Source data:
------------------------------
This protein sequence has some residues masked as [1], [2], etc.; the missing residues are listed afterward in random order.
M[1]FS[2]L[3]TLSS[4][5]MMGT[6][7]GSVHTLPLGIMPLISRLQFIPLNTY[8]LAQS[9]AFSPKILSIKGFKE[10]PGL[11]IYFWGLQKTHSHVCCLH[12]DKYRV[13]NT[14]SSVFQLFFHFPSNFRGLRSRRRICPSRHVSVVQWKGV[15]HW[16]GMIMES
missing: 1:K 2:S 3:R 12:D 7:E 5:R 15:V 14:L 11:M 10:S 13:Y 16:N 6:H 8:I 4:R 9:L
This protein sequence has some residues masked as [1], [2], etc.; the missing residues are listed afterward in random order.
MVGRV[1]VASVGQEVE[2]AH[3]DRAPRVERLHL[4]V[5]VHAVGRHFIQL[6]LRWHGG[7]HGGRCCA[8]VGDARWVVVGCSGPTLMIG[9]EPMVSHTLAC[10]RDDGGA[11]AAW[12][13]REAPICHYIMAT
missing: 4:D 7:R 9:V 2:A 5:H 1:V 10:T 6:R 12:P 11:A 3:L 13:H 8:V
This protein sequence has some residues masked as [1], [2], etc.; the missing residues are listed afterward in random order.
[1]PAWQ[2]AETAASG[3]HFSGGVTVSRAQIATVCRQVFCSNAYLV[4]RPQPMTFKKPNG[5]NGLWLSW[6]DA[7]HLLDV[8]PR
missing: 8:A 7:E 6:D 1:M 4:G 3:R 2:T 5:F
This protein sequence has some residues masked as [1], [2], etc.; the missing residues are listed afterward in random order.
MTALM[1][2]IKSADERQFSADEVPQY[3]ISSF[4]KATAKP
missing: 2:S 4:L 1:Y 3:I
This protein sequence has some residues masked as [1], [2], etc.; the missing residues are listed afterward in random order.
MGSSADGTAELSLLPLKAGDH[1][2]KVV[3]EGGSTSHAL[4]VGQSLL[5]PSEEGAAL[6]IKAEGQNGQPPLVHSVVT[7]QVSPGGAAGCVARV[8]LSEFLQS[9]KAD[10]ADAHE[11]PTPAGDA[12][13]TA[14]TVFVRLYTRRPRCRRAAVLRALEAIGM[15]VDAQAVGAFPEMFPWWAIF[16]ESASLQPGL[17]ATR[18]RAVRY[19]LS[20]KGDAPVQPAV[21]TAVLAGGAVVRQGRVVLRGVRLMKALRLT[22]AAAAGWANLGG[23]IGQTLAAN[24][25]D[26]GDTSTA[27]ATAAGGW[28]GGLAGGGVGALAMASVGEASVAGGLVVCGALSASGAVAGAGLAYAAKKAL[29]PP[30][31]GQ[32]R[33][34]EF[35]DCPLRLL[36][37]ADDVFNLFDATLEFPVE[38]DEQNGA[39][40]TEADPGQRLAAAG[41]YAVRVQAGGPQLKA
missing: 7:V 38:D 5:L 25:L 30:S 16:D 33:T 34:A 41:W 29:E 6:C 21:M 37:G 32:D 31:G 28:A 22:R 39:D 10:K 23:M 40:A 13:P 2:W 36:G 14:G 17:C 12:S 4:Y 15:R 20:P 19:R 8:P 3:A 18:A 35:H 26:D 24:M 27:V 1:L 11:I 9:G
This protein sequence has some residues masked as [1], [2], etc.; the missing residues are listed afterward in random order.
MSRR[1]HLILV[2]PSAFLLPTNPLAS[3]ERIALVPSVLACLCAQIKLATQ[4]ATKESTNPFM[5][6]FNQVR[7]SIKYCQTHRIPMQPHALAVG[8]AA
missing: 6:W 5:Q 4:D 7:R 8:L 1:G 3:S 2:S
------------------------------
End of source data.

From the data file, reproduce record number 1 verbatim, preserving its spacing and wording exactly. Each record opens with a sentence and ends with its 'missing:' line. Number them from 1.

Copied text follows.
This protein sequence has some residues masked as [1], [2], etc.; the missing residues are listed afterward in random order.
M[1]FS[2]L[3]TLSS[4][5]MMGT[6][7]GSVHTLPLGIMPLISRLQFIPLNTY[8]LAQS[9]AFSPKILSIKGFKE[10]PGL[11]IYFWGLQKTHSHVCCLH[12]DKYRV[13]NT[14]SSVFQLFFHFPSNFRGLRSRRRICPSRHVSVVQWKGV[15]HW[16]GMIMES
missing: 1:K 2:S 3:R 12:D 7:E 5:R 15:V 14:L 11:M 10:S 13:Y 16:N 6:H 8:I 4:R 9:L